WIF is partnering with a number of organizations, including Les Amis de Beauford Delaney, a French non-profit association that Monique founded in 2009, and Columbia Global Centers | Europe at Reid Hall in Paris to present the exhibition. It will consist of over 40 paintings and works on paper by American artist Beauford Delaney (1901-1979), many of which have never been seen by the general public before. The grand opening is scheduled for February 3, 2016 and the show will run from February 4-29, 2016.
WIF is also collaborating with J Rêve International, an organization that fosters visual and performing arts, creative education, and global exchanges to transform lives and communities. During the exhibition, J Rêve International will host a Global Educator Program workshop on STEAM education and multiple intelligences based on Beauford Delaney’s life and work. Six teachers from New York, South Korea (via Ohio), and Texas will participate in the week-long workshop designed to develop experience that equips them with the global competencies necessary to bring an international arts perspective to their schools.
Additionally, WIF is partnering with the University of Arizona to organize an Augmented Reality Project. Five students, led by Professor Bryan Carter, will come to Paris to create an app (a small, specialized program that is downloaded into mobile devices) that will allow persons attending the exhibition to scan paintings with devices such as smartphones, causing a video to appear on the screen that provides information about the painting. The teachers from the Global Educator Program will be able to use this app during their workshop in Paris and take the technology back to their respective school districts in the U.S. at the end of the program.
Teachers and students will enjoy the newest Entrée to Black Paris walking tour, Beauford Delaney’s Montparnasse, which Monique has created for the exhibition.
The University of Arizona students are currently raising money for their trip to Paris and have created a video that explains why they are so passionate about this project. View their 2’15” video at the link below and make a donation to support them. If you need a last minute tax deduction for 2015, this is a great way to get one!
Graphic artist Janeen Koconis hosted a cocktail party last night for Rosemary Flannery to celebrate the publication of the French edition of Rosemary’s book Angels of Paris. Entitled Les Anges de Paris, it is available in hardcover from Amazon.
Read my review of the English edition of Angels of Paris by clicking here: http://blog.parisinsights.com/angels-of-paris-by-rosemary-flannery/
Yesterday evening we got aboard a boat to take a 4th of July cruise along the Ourcq Canal. Organized by the Seine-Saint-Denis Office of Tourism, the tour featured jazz entertainment by the Kalini Trio, Chicago-style hot dogs by Little Kitchen, and craft beer by Deck & Donohue, an artisanal brewery.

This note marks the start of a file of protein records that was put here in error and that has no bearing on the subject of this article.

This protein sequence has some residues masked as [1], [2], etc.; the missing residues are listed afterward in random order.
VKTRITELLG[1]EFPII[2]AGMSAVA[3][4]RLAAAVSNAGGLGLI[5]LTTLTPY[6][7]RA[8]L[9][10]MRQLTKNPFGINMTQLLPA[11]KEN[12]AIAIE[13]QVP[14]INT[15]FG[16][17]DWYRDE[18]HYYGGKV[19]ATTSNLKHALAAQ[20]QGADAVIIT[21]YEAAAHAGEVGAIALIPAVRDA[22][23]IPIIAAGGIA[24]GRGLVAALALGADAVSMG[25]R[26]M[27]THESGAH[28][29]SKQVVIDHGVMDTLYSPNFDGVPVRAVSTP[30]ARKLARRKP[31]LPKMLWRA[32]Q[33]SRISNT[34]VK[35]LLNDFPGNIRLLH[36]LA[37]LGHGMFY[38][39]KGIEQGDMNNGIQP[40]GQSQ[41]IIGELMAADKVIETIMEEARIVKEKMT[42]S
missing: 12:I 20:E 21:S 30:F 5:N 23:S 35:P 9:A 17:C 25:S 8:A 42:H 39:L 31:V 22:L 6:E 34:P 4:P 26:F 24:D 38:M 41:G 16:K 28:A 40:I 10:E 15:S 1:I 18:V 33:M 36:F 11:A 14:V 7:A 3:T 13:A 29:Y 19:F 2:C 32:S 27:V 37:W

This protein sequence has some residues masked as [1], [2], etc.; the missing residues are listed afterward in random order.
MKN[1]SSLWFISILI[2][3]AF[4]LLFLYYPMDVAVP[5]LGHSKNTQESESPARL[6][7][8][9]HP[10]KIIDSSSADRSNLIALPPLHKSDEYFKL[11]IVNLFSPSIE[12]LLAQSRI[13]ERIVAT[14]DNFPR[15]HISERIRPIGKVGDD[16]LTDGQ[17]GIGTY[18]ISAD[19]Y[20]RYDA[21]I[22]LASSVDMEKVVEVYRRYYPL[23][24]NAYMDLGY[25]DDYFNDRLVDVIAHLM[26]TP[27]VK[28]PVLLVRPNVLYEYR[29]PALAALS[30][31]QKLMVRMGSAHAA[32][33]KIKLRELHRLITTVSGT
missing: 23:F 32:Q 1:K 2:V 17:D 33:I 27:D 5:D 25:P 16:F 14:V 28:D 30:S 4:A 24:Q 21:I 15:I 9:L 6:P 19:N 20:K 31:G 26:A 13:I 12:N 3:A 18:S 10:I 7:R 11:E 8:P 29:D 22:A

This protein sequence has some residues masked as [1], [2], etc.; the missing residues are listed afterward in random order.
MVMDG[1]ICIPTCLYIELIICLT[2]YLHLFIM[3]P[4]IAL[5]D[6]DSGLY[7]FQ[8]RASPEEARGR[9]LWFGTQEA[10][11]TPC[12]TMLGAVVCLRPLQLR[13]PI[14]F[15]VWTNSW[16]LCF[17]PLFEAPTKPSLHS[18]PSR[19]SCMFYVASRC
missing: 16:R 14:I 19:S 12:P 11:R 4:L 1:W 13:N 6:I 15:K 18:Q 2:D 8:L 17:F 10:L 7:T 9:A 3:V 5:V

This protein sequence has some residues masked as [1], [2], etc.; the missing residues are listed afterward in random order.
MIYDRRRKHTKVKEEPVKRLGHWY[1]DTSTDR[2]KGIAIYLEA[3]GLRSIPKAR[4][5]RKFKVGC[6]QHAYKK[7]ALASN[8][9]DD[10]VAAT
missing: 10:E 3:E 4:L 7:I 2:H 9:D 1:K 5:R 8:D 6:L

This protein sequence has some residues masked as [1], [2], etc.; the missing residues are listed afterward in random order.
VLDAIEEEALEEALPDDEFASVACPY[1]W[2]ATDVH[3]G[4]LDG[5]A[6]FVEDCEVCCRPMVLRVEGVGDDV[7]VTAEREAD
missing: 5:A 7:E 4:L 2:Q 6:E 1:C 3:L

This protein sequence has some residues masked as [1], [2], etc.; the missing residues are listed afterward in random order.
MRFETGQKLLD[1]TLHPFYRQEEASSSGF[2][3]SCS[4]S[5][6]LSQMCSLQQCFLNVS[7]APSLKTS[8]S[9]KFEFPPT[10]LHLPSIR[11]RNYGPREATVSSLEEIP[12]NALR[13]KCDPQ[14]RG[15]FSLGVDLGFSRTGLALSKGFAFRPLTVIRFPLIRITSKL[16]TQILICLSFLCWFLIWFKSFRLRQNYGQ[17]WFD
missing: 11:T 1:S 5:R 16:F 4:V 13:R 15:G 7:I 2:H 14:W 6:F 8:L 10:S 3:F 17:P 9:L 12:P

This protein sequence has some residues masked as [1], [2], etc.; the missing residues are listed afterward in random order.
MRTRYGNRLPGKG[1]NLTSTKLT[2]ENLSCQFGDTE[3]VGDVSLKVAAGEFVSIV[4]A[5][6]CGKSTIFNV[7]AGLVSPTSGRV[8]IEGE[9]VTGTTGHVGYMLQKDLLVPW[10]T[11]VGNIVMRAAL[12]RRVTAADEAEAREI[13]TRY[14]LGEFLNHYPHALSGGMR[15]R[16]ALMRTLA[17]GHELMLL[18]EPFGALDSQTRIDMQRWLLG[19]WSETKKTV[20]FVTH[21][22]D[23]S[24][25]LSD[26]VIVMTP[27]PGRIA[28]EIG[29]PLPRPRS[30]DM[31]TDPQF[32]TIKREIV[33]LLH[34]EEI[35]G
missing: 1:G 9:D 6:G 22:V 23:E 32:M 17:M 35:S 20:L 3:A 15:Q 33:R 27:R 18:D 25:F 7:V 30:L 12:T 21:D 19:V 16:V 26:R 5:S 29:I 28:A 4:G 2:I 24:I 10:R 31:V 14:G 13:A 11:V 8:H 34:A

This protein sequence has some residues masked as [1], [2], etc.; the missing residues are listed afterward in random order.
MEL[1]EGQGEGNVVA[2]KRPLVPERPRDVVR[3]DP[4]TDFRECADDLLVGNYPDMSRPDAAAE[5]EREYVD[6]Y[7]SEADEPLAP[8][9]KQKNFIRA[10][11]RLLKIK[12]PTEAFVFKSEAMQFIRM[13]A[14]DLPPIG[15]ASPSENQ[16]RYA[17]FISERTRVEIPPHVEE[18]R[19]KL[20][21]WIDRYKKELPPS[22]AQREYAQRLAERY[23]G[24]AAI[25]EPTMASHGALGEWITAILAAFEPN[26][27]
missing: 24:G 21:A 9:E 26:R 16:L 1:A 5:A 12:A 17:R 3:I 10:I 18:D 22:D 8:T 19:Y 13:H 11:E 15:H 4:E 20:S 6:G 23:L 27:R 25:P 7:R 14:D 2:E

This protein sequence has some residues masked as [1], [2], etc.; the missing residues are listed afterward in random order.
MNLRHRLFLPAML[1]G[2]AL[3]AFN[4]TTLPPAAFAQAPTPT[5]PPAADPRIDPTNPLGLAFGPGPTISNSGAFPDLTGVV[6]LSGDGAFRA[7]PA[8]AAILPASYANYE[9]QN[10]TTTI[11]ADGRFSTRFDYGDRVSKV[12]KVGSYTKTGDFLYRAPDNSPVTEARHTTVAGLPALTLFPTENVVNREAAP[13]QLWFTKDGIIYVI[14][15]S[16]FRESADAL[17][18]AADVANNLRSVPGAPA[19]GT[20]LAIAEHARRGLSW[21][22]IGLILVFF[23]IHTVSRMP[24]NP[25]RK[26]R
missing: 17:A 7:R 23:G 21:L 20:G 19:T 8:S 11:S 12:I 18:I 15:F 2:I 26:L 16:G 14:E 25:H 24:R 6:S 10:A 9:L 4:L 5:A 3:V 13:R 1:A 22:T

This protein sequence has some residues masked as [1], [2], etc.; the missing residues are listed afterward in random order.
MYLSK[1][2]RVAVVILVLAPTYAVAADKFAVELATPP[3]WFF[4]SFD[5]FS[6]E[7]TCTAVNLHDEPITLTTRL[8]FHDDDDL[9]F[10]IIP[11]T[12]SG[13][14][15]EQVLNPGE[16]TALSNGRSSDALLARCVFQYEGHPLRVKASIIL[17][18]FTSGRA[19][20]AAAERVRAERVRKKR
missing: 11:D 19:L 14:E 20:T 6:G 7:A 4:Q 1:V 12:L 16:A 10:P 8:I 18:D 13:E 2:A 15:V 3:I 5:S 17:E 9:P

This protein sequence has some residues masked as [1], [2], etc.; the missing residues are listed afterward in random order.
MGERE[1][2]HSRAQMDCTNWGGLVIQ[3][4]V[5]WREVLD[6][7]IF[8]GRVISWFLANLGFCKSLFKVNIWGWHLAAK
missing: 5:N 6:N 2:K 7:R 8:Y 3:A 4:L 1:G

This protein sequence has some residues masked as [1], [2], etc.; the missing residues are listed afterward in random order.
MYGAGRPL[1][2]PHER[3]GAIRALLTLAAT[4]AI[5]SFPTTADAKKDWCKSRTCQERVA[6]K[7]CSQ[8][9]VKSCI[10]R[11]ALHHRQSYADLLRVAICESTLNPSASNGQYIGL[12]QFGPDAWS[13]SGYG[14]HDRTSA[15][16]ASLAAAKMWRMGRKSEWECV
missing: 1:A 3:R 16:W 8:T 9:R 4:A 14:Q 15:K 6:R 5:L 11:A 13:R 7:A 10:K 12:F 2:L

A number of Americans were on board, including Marianne from Tom’s River, New Jersey. She is currently studying natural medicine in Hamburg, Germany and came to Paris for a brief stay.
All the ingredients were there for a great 4th of July celebration: good music, cold beer, and generous hot dogs. A good time was had by all!
Last year Ann Mah published a delightful book about French cuisine called Mastering the Art of French Eating. I became aware of it because my own recently-published book Dining Out in Paris—What You Need to Know before You Get to the City of Light treats a similar theme, namely French food and dining culture. I read her book in two evenings, and then decided to try one of her recipes, Bœuf à la Bourguignonne.
She calls this dish Bœuf à la Bourguignonne rather than Bœuf Bourguignon, because she believes that the reader should be able to use any kind of red wine, not just Burgundy wine. I purchased most of the ingredients from the local food market on rue Mouffetard, including a bottle of Rasteau, a Rhone Valley red, from Nicolas. From Pascal Gosnet I purchased two beef cheeks; from Picard Surgélé I purchased a bag of frozen pearl onions and a bag of frozen sliced button mushrooms; from Halles Mouffetard, I purchased an onion, a leek, and carrots; and from Franprix I purchased a small bottle of Cognac, a jar of juniper berries, and lardon matchsticks (bacon chopped into small slivers). I already had the other ingredients in the pantry.
I allotted an entire afternoon for the preparation of the dish. By the time I was finished I had lots of pots, pans, and utensils to wash! But the next day, when my wife and I set down to dinner, I concluded that the hearty dish was worth the effort.
I chopped the leek, onion, and carrots into 1″ pieces as Ann instructed.
I cut the beef cheeks into 3″ pieces. This was the hard part, because my knife wasn’t sharp and because a membrane on the cheek was too tough to cut. I removed it by cutting away at the meat rather than at the membrane. I saved this meaty scrap and boiled it later for beef stock. Then, I put everything in the pot (except the meat scrap) to await the wine bath in which the vegetables and beef would be immersed.
I poured the wine into the pot. Naturally, I tasted the wine first: it was medium-bodied with a rich aroma of red fruits. Very nice!
Then I covered the pot, making sure that all of the meat was immersed, and put it in the refrigerator to marinate overnight.
The following day I removed the beef chunks from the marinade and put them in a frying pan with olive oil to brown. Ann said that they would turn golden and crusted, but they never did. Oh, well.
I removed the meat from the frying pan and set it aside. Then I browned the vegetables. They never got very brown either, so I had to pretend that they were browned.
I put the vegetables and meat back into the frying pan and flamed them with cognac. Then, I returned the beef and vegetables to the pot with the marinade and let them simmer for three hours.
I prepared the garniture: sautéed mushrooms, pearl onions, and lardon matchsticks. This all went into the pot with the beef, vegetable, and marinade to simmer for an additional ten minutes.
It was finished. Voilà! (The vegetables are discarded. The beef is served without the marinade. Later, I used the marinade to make a rich cabbage and carrot soup.)
It was truly a dish that was suitable for serving on a chilly fall day. We found the beef to be tender with a somewhat gamey flavor. I speculated that the flavor came from the mushrooms, wine, and smoked bacon, not from the meat. (I tasted the meat in the beef stock that had been prepared without marinade, and it didn’t taste gamey.) There was enough beef left over for another meal, which we had two days later.
Thank you, Ann Mah, for writing the book and sharing the recipe for this savory dish!